Wednesday, November 29, 2006
Help Me Howard: Condo Windows
Some condo owners in South Florida are elated this hurricane season passed without a storm because they are still without windows. But now they're asking Help Me Howard how they get their windows fixed before next year. Here's Seven's Patrick Fraser.
WSVN -- Melissa is one of those rare condo owners -- rare because she is involved in her association as a board member.
Melissa Hayakawa: "I wanted to make changes happen, and I felt I could be of use that way."
Of course when Wilma hit last year, Melissa's building got hammered like everyone else's.
Melissa Hayakawa: "I lost my two front windows. The use of one, and the other one is just totally blown out."
And being on the board, Melissa wanted to make sure everyone was taken care of.
Melissa Hayakawa: "I had roof leaks and I wanted to find out how I could best help out and get involved."
The roof was repaired but when Melissa filed a claim with her homeowner's insurance to replace the windows, they told her they didn't have to pay.
Melissa Hayakawa: "That my association was responsible as of Jan. 1, 2004 ruling."
As a board member, Melissa thought it would be simple to get the association to file a claim with their insurance company and replace the windows.
Melissa Hayakawa: "So far, the windows are not going to be covered, as of the last conversation I had with my association president."
It turns out that their deductible is so high the money isn't there to replace the windows.
So each time it rains Melissa has to re-tape the windows to keep the water out -- while her association keeps coming up with excuses to not follow the law and replace her windows.
Melissa Hayakawa: "There's a lot of broken windows around here. You know, if the association ends up paying for that, where do they get the money for that?"
The answer, of course, would be a special assessment.
But the condo owners without damage don't want to pay for other people's windows.
So how can a condo board member get the board to follow the law and replace her windows?
Your turn, Howard.
Howard Finkelstein: "In 2003, Florida passed a law that says Condominium Associations have to pay for windows and doors damaged in a casualty. That law supersedes any condominium documents which may claim the owner is responsible."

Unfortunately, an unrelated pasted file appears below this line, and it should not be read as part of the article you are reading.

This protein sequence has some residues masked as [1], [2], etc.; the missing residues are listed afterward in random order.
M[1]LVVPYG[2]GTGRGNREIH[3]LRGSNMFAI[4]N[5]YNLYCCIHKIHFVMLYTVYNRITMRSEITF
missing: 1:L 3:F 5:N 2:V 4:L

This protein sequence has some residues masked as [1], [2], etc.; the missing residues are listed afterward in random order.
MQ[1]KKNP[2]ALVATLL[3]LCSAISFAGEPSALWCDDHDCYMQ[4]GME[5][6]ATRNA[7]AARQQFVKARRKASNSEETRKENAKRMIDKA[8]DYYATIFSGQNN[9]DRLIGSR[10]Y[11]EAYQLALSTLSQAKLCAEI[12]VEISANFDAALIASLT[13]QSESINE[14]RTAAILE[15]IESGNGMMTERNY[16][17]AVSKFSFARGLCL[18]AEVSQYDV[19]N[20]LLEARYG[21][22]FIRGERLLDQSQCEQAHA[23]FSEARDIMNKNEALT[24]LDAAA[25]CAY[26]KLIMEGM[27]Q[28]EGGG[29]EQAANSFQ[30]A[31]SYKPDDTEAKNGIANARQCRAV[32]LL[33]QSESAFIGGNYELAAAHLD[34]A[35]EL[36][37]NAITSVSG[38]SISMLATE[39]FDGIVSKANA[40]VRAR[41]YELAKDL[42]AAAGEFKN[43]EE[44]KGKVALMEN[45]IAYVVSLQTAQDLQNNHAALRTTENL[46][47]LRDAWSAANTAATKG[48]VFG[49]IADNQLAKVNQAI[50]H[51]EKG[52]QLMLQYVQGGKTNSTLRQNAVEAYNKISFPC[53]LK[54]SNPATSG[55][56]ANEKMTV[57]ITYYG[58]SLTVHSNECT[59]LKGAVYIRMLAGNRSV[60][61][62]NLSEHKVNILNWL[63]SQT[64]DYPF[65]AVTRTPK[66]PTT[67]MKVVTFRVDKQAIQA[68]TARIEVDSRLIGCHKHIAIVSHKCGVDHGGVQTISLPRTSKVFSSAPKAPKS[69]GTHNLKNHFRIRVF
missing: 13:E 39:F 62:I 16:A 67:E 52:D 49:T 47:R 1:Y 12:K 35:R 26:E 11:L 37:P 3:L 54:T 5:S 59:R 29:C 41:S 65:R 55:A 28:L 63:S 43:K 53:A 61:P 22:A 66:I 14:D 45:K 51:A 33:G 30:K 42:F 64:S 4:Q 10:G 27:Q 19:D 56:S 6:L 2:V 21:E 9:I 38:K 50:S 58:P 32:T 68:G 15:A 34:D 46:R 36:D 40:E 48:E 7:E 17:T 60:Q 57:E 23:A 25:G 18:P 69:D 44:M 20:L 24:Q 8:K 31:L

The Florida Condo Ombudsman's Office told us that not having the money to fix the windows is not a valid excuse. The association is required by law to get the money through a special assessment or loan if they don't have it.
If your association still refuses to fix your windows, send a certified "Letter of Inquiry" explaining your damage and officially ask them to repair them.
If they don't respond or refuse to fix the windows within 30 days, file a complaint with the Department of Business and Professional Regulation.
Howard says that will get the state working on your side.
Howard Finkelstein: "The state will then contact your association and order them to fix the damages. If they fail to do so, the state will get a court to order them to fix it."
Broken windows are causing a lot of headaches, pitting condo owners against each other and their boards -- and Melissa can see it from both sides.
Melissa Hayakawa: "I love my association and my neighborhood, but I pay $279 a month for maintenance, and for things to be taken care of, and, if this is their responsibility, I'd like to see it taken care of."
Patrick Fraser: "Now, one more note: Check to see if your condo association got an insurance settlement to repair damages from storms. If they got money and didn't do the necessary repairs, that is insurance fraud -- and you can sue them over that."
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